A Cat, A Rocket and A Reunion Highlight TriBeCa

STORY BY Artie Vincent

Published: May 12, 2013

Sundance Film Festival may have its own channel, but Tribeca Film Festival has New York City.
In the 11 years since its inception, the film festival has continually grown into one of the three largest festivals in the world, and, at the same time, single-handedly brought NYC back into the forefront of the cinematic universe. 
Even so, much like its home, there's never a dull moment.
This year, the festival had more 200 film entries but it was a cat and a rocket that stole the show at the end. 
'The Rocket' by director Kim Mordaunt won three awards -- Best Narrative Feature, audience award for Best Narrative Feature  and Best Actor in Narrative Feature by Sitthiphon Disamoe. The film follows a boy that is believed to bring bad luck to everyone, and he leaves his Vietnamese home to find a new one. After a long, treacherous journey, he is aimed a reversing his bad luck and builds a giant rocket in attempt to win the Rocket Festival. 
In a recently established and rapidly growing category -- the online feature film -- the film 'Lil Bub & Friends won the best feature award. The film is a documentary, just shy of an hour, about a runt cat turned internet sensation and the crazy world of cat lovers.  The online category, started in 2009, offers viewers a free chance to view four features and four shorts specifically made for the internet.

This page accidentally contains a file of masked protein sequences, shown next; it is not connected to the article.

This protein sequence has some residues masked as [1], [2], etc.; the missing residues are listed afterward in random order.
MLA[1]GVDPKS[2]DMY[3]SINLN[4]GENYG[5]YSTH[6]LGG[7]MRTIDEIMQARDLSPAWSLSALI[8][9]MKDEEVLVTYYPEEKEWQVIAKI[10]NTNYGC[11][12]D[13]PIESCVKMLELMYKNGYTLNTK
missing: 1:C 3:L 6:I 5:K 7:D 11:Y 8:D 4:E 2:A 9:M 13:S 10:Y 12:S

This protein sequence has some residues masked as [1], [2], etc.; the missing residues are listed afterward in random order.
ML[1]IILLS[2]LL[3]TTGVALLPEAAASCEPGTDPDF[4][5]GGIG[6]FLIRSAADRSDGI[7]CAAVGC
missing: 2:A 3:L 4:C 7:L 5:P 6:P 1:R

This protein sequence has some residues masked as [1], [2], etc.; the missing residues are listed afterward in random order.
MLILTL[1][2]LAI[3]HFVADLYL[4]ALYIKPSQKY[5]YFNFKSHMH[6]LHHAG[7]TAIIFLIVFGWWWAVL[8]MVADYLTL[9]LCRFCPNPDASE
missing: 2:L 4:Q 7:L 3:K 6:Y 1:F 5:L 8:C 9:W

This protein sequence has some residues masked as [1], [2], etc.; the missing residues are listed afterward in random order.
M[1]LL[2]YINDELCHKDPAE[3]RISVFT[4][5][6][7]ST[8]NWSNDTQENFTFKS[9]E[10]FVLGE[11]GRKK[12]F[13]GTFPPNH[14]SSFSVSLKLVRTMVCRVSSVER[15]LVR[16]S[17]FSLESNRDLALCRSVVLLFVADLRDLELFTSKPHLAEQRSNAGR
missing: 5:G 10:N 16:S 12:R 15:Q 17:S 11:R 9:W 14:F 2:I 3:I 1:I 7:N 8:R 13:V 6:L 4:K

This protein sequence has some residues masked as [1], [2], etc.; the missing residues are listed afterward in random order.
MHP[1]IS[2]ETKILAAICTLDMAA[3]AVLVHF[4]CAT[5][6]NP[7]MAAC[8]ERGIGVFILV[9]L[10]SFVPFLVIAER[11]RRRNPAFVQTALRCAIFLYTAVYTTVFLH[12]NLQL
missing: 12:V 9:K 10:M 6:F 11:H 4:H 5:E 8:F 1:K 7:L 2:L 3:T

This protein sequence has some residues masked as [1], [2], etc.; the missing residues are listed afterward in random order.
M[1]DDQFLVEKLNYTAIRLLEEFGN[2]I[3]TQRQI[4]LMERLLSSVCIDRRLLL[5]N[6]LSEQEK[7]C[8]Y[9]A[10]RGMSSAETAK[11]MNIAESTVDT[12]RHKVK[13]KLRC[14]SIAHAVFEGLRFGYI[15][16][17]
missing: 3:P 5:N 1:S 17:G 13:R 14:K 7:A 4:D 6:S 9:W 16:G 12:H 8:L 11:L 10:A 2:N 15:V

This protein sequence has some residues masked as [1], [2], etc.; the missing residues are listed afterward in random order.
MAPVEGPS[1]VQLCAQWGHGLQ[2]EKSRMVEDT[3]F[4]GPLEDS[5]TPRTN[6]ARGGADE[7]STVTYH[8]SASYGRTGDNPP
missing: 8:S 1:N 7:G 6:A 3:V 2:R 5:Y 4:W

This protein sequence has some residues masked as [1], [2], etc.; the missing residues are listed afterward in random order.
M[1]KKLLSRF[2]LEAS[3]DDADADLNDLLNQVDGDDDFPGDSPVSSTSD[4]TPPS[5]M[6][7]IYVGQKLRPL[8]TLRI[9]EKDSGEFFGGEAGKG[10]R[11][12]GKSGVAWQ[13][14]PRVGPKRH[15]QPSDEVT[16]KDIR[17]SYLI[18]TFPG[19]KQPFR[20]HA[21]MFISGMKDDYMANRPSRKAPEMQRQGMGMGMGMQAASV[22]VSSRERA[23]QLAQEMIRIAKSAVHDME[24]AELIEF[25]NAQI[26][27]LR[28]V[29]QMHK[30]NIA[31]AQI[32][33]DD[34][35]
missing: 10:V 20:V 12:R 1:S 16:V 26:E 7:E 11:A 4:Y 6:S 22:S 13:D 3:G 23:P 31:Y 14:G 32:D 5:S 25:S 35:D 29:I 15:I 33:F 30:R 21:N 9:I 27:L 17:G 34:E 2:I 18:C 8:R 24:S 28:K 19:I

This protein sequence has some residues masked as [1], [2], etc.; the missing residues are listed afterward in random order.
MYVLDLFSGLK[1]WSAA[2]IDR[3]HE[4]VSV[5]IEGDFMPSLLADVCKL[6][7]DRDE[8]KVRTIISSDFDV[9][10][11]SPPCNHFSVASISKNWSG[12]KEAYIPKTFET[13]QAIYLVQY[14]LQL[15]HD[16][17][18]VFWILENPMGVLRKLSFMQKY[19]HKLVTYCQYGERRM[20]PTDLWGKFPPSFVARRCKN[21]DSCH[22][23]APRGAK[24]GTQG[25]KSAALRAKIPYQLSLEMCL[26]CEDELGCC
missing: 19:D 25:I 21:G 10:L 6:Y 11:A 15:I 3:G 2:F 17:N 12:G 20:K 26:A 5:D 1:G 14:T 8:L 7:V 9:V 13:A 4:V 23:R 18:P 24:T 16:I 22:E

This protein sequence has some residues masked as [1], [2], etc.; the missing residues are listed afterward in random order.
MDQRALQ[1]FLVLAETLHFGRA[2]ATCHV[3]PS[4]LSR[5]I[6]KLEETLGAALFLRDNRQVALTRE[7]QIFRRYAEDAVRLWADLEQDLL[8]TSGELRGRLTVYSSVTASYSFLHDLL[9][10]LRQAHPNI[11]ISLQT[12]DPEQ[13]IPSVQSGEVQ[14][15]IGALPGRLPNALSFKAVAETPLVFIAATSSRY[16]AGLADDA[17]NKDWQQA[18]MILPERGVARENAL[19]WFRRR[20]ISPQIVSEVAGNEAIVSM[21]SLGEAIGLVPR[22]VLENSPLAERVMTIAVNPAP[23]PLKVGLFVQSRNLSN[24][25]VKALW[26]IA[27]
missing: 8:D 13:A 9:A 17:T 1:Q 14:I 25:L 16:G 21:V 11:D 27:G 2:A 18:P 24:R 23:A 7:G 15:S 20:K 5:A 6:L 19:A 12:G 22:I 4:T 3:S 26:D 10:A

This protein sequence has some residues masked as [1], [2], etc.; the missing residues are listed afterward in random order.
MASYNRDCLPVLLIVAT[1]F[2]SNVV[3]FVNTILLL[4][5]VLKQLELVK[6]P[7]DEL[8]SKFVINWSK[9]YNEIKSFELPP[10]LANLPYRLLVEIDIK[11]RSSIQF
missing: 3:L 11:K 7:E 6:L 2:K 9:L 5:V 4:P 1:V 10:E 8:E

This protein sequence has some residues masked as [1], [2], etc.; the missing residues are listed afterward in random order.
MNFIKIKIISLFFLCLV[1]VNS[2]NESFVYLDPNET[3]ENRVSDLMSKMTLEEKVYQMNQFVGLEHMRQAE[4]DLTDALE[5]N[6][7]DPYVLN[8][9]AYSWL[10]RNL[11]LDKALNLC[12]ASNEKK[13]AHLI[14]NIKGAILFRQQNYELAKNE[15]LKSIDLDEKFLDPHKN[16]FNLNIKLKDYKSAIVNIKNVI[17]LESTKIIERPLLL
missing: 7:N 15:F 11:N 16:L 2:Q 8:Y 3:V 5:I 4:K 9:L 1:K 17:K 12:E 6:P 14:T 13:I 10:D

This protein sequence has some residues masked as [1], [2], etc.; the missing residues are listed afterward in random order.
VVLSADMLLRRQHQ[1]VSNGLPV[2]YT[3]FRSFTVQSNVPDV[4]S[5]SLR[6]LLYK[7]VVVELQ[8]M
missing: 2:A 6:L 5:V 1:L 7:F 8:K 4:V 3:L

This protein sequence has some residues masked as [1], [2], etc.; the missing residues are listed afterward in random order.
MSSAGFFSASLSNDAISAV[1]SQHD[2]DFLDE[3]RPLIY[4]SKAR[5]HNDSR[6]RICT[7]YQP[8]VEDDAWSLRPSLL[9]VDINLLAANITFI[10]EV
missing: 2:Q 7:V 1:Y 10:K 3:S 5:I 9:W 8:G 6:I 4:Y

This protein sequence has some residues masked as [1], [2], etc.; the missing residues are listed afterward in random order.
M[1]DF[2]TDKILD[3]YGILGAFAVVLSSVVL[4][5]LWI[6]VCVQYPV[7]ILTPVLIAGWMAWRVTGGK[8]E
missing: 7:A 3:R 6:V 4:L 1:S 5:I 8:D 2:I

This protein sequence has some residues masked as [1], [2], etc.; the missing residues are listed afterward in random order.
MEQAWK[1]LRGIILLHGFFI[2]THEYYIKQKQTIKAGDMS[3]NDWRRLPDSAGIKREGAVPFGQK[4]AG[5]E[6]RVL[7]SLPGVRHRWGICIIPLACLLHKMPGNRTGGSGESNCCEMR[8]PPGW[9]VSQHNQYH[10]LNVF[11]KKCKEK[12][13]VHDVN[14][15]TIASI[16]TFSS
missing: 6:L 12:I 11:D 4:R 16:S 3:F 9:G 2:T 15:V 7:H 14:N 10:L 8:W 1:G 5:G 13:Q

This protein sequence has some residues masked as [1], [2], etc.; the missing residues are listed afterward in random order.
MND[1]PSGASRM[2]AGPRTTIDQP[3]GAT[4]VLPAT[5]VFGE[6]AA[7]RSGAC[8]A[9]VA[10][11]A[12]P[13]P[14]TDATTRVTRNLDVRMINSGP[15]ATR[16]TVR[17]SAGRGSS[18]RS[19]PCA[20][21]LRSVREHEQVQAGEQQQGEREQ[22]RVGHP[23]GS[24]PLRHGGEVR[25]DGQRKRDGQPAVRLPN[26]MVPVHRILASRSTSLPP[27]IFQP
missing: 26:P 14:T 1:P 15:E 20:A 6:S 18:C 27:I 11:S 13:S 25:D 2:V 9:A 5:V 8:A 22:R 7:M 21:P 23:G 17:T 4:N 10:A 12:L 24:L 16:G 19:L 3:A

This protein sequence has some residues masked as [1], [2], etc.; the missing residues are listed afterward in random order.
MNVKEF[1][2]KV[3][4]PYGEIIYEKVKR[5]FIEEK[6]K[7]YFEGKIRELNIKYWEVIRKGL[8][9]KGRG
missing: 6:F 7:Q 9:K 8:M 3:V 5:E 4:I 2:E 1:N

The ultimate treat of the festival was viewing of little-herald but much adored 'The King of Comedy' on the closing screening night. The film reunited director Martin Scorsese with Robert DeNiro (founder of the festival) and comedian Jerry Lewis, who attempted to kiss Scorsese at the press junket. 
The festival also premiered the Richard Pryor documentary, 'Omit the Logic'. The feature documentary winner, 'The Kill Team,' was widely considered the best overall film at this years festival. Director Don Krauss finely crafts a chill and unforgiving story about a America platoon that killed Afghans for sport and abusing their corpses.  
The sleeper film was Clark Gregg's 'Trust Me'. Gregg, an actor who debuted as a director for the film 'Choke', tells the story a child actor agent as he loses his clients to his nemesis. The film is sharply and effectively comedic, and brought together brilliantly by Gregg, who came to fame as Agent Coulson in 'The Avengers.'
Other Stories by Artie Vincent
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